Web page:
The State Financial Officers Foundation, which has spearheaded the anti-ESG campaign, met in Washington, D.C., last month for its annual conference. The American Legislative Exchange Council is pushing model legislation to prohibit consideration of “non-pecuniary, environmental, social, political, ideological, or other goals or objectives.” The nonprofit Texas Public Policy Foundation, backed by fossil fuel interests, has spearheaded campaigns to block offshore wind projects and fight coal plant closings. 

“The effort is very well organized. It’s well resourced, it’s coordinated and has really big heavy hitters behind it,” Amit Bouri of the Global Impact Investing Network said last month. “I think we have some catching up to do.

“We are at a moment where there’s a lot of momentum around ESG globally and there’s a lot of momentum around impact investing globally,” Bouri said. “We don’t want people who are considering these strategies to get spooked.”

Indeed, the backlash is having an effect. The share of investors incorporating ESG factors fell from roughly half in 2021 to just 35% this year, according to a survey of institutional investors by the consulting firm Callan. Those who said they planned to adopt ESG in the future also dropped 20%, from a high two years ago of 40%. 

The Global Financial Alliance for Net Zero has rolled back requirements to phase out fossil fuel support to appease banks in Republicans’ crosshairs. Fortune reports that the consulting firm Deloitte has dissolved its ESG practice and now calls the unit Sustainability, Climate and Equity, or SCE. “The backlash against ESG meant companies put a brake on speaking out externally on social issues,” the magazine says.

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The Omidyar-commissioned survey by the public opinion polling company GQR found bipartisan majorities in favor of companies measuring their impacts on workers, as well as on communities and the environment. The pollsters suggested the ESG proponents frame disclosures as transparency measures that “allow people to work, shop, and invest based on their own values and beliefs” and to “advocate for workers and protect their pay and treatment.” For investors, they counseled, highlight the “need for ESG data to pick companies with good long term prospects.”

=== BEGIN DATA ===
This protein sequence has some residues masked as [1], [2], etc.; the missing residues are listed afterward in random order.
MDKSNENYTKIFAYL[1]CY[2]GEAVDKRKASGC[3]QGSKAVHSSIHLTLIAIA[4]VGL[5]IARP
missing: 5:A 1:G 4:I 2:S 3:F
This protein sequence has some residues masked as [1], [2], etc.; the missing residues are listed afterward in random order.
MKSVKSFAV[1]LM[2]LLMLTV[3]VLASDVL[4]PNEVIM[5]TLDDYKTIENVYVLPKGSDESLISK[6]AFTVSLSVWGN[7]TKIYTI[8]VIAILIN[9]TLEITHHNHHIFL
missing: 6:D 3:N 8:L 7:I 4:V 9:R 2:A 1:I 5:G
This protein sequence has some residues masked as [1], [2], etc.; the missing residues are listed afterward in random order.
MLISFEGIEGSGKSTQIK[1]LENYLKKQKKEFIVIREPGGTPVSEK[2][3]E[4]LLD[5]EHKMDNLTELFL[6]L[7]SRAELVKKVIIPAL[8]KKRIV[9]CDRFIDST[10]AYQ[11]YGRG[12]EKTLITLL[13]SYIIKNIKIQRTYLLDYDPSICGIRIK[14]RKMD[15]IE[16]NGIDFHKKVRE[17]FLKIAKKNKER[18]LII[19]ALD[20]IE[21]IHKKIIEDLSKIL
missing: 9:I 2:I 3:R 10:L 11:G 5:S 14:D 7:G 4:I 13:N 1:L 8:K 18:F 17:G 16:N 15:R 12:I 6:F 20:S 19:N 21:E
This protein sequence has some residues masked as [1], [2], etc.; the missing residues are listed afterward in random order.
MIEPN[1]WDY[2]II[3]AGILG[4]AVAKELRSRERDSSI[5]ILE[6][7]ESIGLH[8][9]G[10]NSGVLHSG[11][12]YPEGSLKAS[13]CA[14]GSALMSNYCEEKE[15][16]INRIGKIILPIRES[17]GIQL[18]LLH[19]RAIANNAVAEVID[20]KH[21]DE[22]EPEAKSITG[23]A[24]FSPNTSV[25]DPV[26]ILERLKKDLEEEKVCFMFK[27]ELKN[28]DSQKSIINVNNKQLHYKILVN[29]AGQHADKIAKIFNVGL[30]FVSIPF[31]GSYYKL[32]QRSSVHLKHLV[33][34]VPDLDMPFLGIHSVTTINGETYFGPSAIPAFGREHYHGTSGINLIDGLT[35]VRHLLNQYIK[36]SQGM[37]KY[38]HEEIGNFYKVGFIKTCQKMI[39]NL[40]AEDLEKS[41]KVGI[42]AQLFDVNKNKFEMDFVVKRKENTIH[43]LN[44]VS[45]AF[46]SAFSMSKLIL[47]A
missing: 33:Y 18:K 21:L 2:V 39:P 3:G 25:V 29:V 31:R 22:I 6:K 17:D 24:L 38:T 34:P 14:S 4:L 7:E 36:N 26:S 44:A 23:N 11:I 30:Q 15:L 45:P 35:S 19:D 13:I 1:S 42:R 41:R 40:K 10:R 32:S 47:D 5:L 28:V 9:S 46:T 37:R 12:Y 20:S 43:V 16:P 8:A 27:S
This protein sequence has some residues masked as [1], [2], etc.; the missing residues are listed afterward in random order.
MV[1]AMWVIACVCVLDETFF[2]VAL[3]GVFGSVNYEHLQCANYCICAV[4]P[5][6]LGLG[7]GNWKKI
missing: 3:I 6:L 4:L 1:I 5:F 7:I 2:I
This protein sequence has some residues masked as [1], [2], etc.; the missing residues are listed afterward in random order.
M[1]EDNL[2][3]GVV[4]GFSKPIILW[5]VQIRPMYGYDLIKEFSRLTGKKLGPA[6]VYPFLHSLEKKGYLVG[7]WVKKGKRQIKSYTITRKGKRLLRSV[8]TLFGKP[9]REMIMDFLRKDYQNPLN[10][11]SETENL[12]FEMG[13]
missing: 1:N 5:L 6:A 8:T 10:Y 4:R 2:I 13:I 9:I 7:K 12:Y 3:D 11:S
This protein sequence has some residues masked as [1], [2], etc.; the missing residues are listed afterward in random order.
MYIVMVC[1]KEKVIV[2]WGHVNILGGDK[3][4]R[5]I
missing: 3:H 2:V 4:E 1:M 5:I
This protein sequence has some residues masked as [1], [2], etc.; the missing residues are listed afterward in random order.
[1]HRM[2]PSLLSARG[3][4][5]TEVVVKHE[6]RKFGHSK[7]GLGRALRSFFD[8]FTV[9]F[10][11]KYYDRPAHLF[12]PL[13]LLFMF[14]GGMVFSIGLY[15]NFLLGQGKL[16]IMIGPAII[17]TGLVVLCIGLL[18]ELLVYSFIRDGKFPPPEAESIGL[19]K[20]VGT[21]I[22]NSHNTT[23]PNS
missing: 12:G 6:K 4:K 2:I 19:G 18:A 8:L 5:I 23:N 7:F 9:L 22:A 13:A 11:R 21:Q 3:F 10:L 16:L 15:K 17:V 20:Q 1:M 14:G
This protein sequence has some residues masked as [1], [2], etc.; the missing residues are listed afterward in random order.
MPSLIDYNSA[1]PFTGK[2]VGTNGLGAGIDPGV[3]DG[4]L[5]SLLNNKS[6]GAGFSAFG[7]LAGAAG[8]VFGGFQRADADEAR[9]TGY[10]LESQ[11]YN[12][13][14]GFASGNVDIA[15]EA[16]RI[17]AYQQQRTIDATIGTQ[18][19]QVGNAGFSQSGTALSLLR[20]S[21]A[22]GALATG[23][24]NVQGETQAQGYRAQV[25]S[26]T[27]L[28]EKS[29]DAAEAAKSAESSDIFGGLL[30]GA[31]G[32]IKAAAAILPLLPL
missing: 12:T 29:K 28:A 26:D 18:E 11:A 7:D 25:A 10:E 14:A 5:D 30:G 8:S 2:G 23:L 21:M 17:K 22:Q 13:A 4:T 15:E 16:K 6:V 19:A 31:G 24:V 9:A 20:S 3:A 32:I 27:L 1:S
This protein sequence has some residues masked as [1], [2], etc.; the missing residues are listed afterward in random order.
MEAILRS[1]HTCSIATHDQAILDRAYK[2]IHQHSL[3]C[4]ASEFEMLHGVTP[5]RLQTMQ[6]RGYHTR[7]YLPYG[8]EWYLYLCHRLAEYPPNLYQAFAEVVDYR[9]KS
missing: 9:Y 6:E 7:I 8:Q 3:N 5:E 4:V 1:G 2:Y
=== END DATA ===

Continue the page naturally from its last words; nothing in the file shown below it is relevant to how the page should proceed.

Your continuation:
The U.S. Impact Investing Alliance likewise has prepared messaging points that ESG proponents can use to make their case. Suggestions for “positive framing” include: 

  • ESG investing is smart investing. 
  • ESG investing is safe investing.
  • ESG disclosures are about transparency.
  • ESG investing supports free markets and empowers investors. 
  • ESG investing helps build a strong, competitive economy.

For soundbites to push back against opponents and “call out where the other side is promoting bad faith arguments and misconceptions,” the Alliance recommends:

  • Stop government overreach in the free market.
  • Let investors get the information they need.
  • Attacks on ESG are attacks on American workers.
  • Attacks on ESG are a last-ditch effort by special interests to keep America stuck in the past. 
  • ESG isn’t woke – it’s just smart investing.
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The Berkeley, Calif.-based shareholder advocacy group As You Sow has organized a coalition, ESG Amplify, to share a library of social media content, including graphics, videos and messages, to help drive a pro-ESG narrative (sign up through this form).

“Amplify provides content to grow your audiences, establish you and your colleagues as thought leaders, and to counter the ESG backlash in real time,” says Ryon Harms of ManifestSocial, who is coordinating the effort. “Together we can work to eventually overwhelm the regressive anti-ESG sentiment with an avalanche of positive messages on social and traditional media.”